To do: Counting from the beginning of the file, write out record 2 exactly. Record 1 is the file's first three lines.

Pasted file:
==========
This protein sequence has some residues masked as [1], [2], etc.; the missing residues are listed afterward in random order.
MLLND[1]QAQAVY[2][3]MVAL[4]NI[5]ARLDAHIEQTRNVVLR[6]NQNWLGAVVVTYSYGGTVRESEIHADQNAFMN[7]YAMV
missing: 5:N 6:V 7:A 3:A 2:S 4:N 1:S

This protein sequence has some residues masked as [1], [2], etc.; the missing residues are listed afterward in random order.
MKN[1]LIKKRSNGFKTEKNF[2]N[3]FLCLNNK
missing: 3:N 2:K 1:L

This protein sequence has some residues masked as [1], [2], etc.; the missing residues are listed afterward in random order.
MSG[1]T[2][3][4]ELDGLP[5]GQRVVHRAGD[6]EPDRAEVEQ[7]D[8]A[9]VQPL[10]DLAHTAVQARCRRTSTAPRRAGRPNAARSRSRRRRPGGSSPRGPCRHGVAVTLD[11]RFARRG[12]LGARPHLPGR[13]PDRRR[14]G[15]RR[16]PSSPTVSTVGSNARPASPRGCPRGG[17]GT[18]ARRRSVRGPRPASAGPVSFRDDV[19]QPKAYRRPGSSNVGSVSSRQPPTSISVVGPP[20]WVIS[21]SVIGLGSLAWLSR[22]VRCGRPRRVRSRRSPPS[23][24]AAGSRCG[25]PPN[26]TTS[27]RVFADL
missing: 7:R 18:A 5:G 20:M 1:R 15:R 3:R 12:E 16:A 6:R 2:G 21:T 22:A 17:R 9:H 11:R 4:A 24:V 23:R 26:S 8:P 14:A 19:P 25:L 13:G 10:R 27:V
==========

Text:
This protein sequence has some residues masked as [1], [2], etc.; the missing residues are listed afterward in random order.
MKN[1]LIKKRSNGFKTEKNF[2]N[3]FLCLNNK
missing: 3:N 2:K 1:L